Incidentally, the Chameleon charger in the Zoe is (allegedly) causing all sorts of issues:- with chargers and within itself and I gather they are not going to be used again or if they are it will be at a much reduced power. MW
     
  7. mgboyes

    mgboyes Member

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    The Renault Zoe "chameleon" charger is a pretty nasty bit of kit - it's integrated with the motor windings and drive inverter which means that a power surge on the mains can take out the entire drivetrain, it's really inefficient at charging at low speeds and from single phase sources, and it emits high frequency noise (both in the form of EMI back down the mains cable, and in the form of an audible screaming sound). Some owners report that when their Zoe is charging their microwave oven / plasma TV / induction hob in their home actually scream in sympathy with it. Renault are replacing their 43kW charger this year with a new model that only does 22kW. Tesla would never use such a "hacky" design.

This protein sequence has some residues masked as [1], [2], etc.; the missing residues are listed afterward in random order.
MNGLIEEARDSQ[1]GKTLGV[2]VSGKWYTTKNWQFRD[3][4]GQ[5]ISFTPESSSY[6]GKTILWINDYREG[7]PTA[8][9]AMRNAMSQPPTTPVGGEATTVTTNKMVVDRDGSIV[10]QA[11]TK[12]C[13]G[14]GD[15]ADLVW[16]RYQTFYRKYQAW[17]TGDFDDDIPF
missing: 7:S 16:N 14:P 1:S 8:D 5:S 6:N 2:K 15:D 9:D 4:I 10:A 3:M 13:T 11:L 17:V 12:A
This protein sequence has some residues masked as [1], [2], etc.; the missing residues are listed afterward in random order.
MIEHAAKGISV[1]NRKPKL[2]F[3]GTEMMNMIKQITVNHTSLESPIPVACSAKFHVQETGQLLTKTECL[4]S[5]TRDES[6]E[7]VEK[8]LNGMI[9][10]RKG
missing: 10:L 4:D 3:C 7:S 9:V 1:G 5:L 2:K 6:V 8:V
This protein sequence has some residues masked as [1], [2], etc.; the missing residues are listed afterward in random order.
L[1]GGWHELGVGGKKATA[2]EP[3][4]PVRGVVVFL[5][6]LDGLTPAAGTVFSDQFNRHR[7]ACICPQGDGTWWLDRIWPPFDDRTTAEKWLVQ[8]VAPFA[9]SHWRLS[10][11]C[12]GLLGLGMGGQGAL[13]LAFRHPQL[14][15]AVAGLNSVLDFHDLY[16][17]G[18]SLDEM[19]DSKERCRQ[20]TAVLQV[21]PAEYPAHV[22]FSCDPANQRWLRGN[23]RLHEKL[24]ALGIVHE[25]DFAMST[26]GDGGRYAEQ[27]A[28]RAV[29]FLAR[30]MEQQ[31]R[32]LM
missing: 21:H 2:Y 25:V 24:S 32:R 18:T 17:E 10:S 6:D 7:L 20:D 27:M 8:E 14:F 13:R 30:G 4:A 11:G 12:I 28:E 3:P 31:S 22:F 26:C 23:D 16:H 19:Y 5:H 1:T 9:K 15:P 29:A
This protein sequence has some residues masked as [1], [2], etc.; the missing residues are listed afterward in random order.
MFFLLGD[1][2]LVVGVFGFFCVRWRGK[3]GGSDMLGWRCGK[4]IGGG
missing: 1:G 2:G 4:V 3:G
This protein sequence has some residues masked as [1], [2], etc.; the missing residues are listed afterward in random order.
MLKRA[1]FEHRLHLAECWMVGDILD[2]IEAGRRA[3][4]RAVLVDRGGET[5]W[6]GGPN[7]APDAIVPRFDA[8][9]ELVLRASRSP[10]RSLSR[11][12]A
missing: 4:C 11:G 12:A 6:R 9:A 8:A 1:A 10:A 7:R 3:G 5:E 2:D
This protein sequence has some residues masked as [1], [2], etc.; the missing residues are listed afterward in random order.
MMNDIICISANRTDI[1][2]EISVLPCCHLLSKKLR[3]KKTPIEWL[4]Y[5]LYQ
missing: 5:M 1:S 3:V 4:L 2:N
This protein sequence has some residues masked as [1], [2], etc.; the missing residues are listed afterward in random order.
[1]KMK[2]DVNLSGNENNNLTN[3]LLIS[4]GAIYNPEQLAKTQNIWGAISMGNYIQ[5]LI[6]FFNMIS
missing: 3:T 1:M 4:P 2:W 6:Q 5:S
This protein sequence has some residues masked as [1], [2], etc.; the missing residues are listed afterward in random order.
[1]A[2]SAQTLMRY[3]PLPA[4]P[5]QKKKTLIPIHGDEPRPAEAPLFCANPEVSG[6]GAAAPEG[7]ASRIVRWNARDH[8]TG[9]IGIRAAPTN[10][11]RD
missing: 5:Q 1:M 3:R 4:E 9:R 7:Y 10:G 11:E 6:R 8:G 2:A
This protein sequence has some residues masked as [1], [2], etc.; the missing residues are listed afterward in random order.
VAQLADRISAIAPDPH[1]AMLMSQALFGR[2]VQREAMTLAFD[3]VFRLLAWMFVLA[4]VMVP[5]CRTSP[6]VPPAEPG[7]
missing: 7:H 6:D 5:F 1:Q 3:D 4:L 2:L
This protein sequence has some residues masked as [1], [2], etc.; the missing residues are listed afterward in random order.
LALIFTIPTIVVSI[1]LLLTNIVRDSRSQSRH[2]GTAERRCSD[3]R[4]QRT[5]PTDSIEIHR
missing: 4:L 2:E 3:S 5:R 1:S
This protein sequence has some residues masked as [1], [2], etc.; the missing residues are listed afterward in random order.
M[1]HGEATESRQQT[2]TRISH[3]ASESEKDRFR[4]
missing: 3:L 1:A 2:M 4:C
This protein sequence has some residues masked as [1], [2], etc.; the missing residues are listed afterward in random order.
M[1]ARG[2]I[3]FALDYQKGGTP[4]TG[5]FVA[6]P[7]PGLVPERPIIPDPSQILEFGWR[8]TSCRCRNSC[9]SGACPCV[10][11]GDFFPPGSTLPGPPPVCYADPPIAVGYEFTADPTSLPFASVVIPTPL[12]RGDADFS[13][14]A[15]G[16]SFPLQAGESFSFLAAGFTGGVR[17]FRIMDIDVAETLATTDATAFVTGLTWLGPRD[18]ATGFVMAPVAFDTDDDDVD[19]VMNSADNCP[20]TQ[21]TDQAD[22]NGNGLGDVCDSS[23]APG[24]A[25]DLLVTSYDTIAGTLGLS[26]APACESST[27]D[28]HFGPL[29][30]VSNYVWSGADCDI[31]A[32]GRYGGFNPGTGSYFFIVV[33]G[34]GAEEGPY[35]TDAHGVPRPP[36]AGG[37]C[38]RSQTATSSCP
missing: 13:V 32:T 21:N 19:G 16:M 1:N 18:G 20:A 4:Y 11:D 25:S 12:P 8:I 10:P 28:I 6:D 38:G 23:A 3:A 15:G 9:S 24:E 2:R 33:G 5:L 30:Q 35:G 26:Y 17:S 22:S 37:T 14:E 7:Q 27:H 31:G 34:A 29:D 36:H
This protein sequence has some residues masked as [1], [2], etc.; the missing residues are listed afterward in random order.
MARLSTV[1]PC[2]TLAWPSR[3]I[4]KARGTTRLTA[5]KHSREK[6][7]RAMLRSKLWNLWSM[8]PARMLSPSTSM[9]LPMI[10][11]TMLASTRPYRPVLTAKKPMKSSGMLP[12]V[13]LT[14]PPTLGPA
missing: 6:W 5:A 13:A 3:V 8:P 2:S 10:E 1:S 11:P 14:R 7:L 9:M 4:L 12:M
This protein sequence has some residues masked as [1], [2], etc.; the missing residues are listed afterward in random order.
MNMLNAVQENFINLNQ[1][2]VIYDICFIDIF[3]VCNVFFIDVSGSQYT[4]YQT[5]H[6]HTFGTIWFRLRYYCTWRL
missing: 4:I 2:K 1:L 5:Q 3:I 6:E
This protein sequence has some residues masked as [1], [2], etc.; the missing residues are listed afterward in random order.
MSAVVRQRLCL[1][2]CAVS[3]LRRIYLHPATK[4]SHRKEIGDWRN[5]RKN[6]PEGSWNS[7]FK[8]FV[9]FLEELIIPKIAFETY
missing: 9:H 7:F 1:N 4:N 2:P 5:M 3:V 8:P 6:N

8. arg

    arg Member

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    Interesting. Certainly the pro-CHAdeMO argument ignores the fact that there are at least some 22kW AC-only chargepoints, where dual chargers double your speed and the CHAdeMO adapter can't be used. Obviously the ideal would be to have both...

    However, in England at least 22kW AC points seem very thin on the ground, mostly either at private industrial locations or for 'destination charging' where single charger speeds would often be good enough. Have you in fact found that they are much more common in Scotland? I had noticed that there seem to be a lot of them in Northern Ireland.

    If you are unhappy with the space taken by a CHAdeMO adapter, then you'd surely be even more unhappy with the space taken by an additional two chargers? The 2nd one goes in otherwise-unused space under the seat, but after that the hypothetical quad charger would have to eat up usable space somewhere. There's also the efficiency impact of the extra weight, and the maintenance cost of having more stuff to go wrong.